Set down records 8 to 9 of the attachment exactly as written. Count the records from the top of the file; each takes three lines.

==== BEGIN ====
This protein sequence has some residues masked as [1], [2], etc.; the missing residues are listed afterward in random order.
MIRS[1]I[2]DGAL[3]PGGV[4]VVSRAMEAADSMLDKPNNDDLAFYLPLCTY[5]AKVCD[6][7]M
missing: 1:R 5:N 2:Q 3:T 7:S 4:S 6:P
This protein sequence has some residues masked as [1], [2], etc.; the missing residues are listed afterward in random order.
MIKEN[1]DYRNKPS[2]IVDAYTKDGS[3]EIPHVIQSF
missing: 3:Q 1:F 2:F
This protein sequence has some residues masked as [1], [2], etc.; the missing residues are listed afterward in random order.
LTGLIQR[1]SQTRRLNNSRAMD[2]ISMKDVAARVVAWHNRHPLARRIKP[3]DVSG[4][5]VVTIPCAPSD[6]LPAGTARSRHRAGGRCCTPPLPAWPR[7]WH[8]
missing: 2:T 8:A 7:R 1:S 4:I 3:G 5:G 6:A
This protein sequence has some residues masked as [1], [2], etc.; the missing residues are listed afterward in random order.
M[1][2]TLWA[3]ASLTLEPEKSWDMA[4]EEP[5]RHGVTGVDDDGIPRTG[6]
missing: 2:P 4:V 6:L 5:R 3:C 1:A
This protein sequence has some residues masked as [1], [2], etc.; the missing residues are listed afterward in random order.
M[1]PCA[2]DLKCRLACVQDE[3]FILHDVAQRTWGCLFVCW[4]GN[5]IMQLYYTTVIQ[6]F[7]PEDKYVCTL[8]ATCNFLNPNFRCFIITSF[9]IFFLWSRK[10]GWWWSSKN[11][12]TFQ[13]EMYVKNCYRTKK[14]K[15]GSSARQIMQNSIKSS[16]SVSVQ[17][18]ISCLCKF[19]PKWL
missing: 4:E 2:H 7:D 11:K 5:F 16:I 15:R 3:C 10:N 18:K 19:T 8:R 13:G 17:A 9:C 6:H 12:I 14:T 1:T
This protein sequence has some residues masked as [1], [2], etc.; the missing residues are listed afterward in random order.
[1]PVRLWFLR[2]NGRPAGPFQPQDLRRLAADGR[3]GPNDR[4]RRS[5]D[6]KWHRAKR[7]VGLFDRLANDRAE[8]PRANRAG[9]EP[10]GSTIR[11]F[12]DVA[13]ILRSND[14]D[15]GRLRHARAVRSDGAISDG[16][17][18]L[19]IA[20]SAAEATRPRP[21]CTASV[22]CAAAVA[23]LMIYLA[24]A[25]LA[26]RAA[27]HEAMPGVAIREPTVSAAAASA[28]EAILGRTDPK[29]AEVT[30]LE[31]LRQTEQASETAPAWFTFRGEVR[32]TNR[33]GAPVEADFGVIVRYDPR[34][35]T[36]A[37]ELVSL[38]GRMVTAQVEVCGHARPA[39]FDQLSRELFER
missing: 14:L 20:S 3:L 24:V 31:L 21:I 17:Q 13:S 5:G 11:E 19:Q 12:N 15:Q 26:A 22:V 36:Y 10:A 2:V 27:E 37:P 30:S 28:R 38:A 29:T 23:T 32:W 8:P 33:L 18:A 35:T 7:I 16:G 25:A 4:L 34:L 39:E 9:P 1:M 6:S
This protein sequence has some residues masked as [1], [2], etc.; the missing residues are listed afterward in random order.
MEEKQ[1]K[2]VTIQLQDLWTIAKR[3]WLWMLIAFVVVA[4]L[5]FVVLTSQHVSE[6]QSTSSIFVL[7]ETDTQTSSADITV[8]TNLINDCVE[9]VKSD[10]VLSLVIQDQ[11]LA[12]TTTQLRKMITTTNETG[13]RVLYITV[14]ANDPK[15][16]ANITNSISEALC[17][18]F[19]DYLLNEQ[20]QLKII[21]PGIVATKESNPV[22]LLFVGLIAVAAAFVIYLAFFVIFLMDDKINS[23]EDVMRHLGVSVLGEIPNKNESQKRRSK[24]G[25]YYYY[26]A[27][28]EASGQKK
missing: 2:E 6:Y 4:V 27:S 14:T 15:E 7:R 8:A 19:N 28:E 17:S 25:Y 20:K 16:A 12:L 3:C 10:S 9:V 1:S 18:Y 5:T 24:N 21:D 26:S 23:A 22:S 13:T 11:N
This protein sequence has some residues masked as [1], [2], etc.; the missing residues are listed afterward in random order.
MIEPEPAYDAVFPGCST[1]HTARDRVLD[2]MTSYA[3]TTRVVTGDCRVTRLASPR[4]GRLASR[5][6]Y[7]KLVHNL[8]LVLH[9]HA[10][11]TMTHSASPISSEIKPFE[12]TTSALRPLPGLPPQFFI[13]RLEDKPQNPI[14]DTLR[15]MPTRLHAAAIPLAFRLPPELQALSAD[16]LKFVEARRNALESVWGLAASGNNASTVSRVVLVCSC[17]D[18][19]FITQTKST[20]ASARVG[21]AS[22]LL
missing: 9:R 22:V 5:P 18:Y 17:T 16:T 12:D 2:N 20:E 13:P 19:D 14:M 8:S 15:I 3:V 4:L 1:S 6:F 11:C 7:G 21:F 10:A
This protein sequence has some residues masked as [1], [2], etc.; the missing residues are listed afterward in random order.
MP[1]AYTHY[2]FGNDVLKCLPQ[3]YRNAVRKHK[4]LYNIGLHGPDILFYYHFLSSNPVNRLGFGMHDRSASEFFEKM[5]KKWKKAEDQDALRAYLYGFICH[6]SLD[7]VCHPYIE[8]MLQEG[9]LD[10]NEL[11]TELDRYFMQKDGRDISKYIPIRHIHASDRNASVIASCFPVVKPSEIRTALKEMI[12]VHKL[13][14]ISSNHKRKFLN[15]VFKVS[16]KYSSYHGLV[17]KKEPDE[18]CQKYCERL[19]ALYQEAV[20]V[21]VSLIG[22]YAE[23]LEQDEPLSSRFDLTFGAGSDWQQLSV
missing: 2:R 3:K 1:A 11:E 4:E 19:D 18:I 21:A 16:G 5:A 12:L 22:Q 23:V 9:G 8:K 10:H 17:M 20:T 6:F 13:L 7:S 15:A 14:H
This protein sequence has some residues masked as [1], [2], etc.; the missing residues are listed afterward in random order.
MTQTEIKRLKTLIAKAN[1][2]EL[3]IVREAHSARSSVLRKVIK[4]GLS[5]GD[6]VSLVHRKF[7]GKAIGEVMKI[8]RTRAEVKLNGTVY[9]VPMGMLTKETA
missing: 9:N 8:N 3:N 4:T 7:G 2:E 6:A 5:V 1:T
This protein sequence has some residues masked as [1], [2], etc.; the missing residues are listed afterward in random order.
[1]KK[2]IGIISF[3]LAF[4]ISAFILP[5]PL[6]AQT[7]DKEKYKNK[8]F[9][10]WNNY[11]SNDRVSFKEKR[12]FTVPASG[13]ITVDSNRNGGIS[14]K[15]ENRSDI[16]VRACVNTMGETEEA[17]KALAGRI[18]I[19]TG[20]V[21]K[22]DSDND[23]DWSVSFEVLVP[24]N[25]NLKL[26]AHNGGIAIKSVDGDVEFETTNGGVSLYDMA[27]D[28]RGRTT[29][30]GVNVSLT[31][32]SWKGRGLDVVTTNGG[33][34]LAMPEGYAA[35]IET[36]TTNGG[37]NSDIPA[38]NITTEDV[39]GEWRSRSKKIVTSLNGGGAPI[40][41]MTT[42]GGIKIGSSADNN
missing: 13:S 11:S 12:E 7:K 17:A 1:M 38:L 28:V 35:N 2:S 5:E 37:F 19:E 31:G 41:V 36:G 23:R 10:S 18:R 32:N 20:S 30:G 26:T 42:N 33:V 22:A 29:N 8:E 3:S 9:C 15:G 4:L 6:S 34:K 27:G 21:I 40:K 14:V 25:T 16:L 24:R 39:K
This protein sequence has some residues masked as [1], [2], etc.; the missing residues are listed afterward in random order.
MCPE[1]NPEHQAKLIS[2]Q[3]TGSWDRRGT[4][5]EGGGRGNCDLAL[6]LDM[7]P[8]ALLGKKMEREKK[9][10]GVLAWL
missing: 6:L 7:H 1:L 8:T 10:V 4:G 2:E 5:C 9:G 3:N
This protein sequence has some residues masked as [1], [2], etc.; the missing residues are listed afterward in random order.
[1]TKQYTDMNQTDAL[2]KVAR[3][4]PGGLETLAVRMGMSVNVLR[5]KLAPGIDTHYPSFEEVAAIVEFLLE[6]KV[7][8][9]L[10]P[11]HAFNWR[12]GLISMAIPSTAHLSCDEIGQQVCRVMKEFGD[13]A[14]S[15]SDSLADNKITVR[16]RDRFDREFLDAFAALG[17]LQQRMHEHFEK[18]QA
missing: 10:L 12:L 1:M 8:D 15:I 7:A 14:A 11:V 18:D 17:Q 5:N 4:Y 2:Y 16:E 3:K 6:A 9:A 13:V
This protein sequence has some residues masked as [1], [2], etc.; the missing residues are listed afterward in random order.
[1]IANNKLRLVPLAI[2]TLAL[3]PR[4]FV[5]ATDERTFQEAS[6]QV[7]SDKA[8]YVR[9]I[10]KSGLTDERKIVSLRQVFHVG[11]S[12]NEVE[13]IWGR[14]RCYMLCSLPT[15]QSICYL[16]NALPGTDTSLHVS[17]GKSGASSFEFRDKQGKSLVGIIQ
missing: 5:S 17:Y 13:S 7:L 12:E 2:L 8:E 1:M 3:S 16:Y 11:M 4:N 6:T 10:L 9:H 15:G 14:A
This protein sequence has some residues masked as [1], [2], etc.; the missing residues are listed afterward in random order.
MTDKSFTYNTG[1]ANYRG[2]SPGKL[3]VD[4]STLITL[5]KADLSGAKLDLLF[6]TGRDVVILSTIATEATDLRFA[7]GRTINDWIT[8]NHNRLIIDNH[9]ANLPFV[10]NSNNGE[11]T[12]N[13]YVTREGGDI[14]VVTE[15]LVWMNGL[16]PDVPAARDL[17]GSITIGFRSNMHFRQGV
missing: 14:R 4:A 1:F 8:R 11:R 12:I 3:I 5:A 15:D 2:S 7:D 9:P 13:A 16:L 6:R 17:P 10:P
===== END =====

This protein sequence has some residues masked as [1], [2], etc.; the missing residues are listed afterward in random order.
MIEPEPAYDAVFPGCST[1]HTARDRVLD[2]MTSYA[3]TTRVVTGDCRVTRLASPR[4]GRLASR[5][6]Y[7]KLVHNL[8]LVLH[9]HA[10][11]TMTHSASPISSEIKPFE[12]TTSALRPLPGLPPQFFI[13]RLEDKPQNPI[14]DTLR[15]MPTRLHAAAIPLAFRLPPELQALSAD[16]LKFVEARRNALESVWGLAASGNNASTVSRVVLVCSC[17]D[18][19]FITQTKST[20]ASARVG[21]AS[22]LL
missing: 9:R 22:V 5:P 18:Y 17:T 16:T 12:D 2:N 20:E 13:P 19:D 14:M 8:S 15:I 3:V 4:L 1:S 6:F 11:C 7:G 21:F 10:A
This protein sequence has some residues masked as [1], [2], etc.; the missing residues are listed afterward in random order.
MP[1]AYTHY[2]FGNDVLKCLPQ[3]YRNAVRKHK[4]LYNIGLHGPDILFYYHFLSSNPVNRLGFGMHDRSASEFFEKM[5]KKWKKAEDQDALRAYLYGFICH[6]SLD[7]VCHPYIE[8]MLQEG[9]LD[10]NEL[11]TELDRYFMQKDGRDISKYIPIRHIHASDRNASVIASCFPVVKPSEIRTALKEMI[12]VHKL[13][14]ISSNHKRKFLN[15]VFKVS[16]KYSSYHGLV[17]KKEPDE[18]CQKYCERL[19]ALYQEAV[20]V[21]VSLIG[22]YAE[23]LEQDEPLSSRFDLTFGAGSDWQQLSV
missing: 2:R 3:K 1:A 11:E 4:E 19:D 18:I 21:A 16:G 5:A 12:L 22:Q 23:V 9:G 8:K 10:H 17:M 20:T 6:F 13:L 7:S 15:A 14:H